Have we quite finished all of our work yet this year, the children and I? Not quite. I had planned to do a bit more.
Once upon a time, we used to continue "doing school" in each subject until we'd finished the book, so to speak (except for math, which is never done... there is always another book around the corner, and we just keep chugging along... a little slower in the summer, perhaps).
This meant that we emerged gradually into the summer sunlight. History book complete! A few days later, perhaps the science curriculum would run out. And so on until there was nothing left but the math books, so that the children would be rewarded for "I'm bored" all summer with "Well then! Go do a math lesson. It'll keep you sharp!"
This year it isn't going to work that way. We took a look at the calendar. In a few weeks there's a week blocked off on the calendar for a family vacation. Then a week that isn't blocked off -- but H's family will already be gone on their family vacation -- and then a week where the boys are at scout camp -- and then soon thereafter we'll go to Ohio to visit family -- and then the boys will stay a little longer with Grandma and Grandpa -- and then the boys go on the high-adventure Scout trip... and then we're going on a bike/camping trip with friends...
They've all managed to defeat me by scheduling their summer to be full of valuable experiences that will prevent them from checking educational boxes!
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What this means is that, like it or not, I have about three full weeks left in the school year (one of which has Memorial Day in it).
It is time for me to stop asking "how much longer will it take for me to finish all the stuff we are supposed to finish?"
It is time for me to ask instead "what is the best use of our time in the last three weeks of the school year?"
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Mark laughed and said, "You know, I've heard that once or twice there was a public-school teacher who had to stop for the year before she finished the last chapter of the book."
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So, for example. I've got five sessions left to work with the two high school boys on geometry. But if I didn't have a time limit, I'd have 17 more sessions (why am I so behind? Because last school year H and I had three babies between us). However, by happy coincidence, there are exactly six lessons left in the book, and the second-to-last is much more important than the last one (it lays the foundations for understanding calculus by introducing the notion of building up volume formulas by constructing solids from a large number of very thin "slices"), so I'm going to spend one day on each of these lessons. I won't get to do two chapter reviews, I won't get to do two chapter tests, I won't get to do a final exam, and I won't get to spend two sessions per lesson. Oh well! It will have to do.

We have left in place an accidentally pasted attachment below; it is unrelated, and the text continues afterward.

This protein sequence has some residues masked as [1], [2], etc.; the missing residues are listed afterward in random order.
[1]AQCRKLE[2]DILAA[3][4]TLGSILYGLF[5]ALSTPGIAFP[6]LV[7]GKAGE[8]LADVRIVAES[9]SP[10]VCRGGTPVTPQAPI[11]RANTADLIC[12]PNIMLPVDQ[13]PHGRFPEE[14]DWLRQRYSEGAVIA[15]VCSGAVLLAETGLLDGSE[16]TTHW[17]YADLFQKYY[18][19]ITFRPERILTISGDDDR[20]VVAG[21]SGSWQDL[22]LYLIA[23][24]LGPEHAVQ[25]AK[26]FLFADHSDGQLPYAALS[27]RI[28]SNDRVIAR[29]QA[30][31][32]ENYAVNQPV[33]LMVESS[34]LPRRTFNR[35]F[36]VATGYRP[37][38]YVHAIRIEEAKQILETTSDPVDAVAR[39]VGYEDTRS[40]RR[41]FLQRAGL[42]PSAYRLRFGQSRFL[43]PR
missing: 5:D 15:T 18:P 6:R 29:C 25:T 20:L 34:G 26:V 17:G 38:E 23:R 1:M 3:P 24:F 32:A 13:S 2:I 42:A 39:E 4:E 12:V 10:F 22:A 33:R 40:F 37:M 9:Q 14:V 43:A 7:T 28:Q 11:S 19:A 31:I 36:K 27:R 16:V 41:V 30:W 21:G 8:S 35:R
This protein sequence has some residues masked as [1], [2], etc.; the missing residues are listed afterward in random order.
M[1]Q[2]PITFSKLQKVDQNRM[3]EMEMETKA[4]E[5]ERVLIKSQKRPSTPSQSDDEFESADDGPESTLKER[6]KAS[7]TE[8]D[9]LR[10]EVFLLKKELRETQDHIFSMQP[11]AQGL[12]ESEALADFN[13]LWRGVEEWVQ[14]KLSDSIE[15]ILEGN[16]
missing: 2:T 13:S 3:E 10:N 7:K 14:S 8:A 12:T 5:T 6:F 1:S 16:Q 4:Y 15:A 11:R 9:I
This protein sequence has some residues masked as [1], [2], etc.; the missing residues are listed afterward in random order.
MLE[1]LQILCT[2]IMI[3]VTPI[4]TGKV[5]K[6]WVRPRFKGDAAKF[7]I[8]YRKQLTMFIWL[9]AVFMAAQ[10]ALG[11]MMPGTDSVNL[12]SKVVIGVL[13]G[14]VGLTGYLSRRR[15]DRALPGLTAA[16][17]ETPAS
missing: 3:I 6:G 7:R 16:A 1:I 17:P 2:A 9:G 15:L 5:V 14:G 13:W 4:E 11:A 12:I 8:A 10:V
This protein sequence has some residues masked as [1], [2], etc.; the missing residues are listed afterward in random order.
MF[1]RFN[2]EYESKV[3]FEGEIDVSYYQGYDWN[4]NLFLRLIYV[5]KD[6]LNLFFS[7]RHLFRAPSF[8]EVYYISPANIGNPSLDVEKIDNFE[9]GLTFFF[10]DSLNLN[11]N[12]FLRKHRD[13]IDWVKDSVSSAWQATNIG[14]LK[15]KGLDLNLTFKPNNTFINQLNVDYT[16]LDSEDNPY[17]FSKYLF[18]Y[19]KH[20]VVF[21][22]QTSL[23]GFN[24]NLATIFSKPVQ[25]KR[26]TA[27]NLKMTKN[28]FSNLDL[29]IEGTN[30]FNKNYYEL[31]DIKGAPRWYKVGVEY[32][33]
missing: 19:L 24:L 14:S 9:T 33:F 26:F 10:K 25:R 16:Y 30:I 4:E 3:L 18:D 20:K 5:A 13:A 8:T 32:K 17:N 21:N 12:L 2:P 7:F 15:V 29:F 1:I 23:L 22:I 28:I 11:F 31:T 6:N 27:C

I had five weeks left in Modern World History, with the last week to be spent on a capstone timeline analysis. The capstone week is probably the most important and so I'll keep it as the last week. But I'll need to remove half the material from the rest of the course to reduce four weeks' assignments down to two. Since they're trying to finish a course-long research paper at the same time, I'll probably do that by reducing the writing workload to almost nothing.
I'm going to totally finish 9th-grade Latin though! Woo hoo! Two weeks of lessons left in the book!
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The elementary schoolkids' work will just stop at one point. My 9th-grader was put in charge of his own schedule for a few other subjects -- Algebra II and Evolutionary Biology -- and I'm going to let him live with the consequences of being just a little bit behind on those, meaning that he might need to schedule some time finishing up the books over the summer during the weeks he isn't at Scout camp. I've checked -- it isn't an onerous amount, and doing a little bit in the mornings here and there should be enough. I am not in charge of that, though. He is.
Which means that... after three more weeks of work...
... I'll be done.
And my last schoolday of the year will be a Thursday at H's house where we have dinner there and the elementary school kids will recite the poetry they memorized all year long.
I just realized I will have a perfect use for the bottle of decent bubbly that Mark brought me at Valentine's Day. I think I will struggle on until then, with the pop of that cork awaiting me in the light of summer.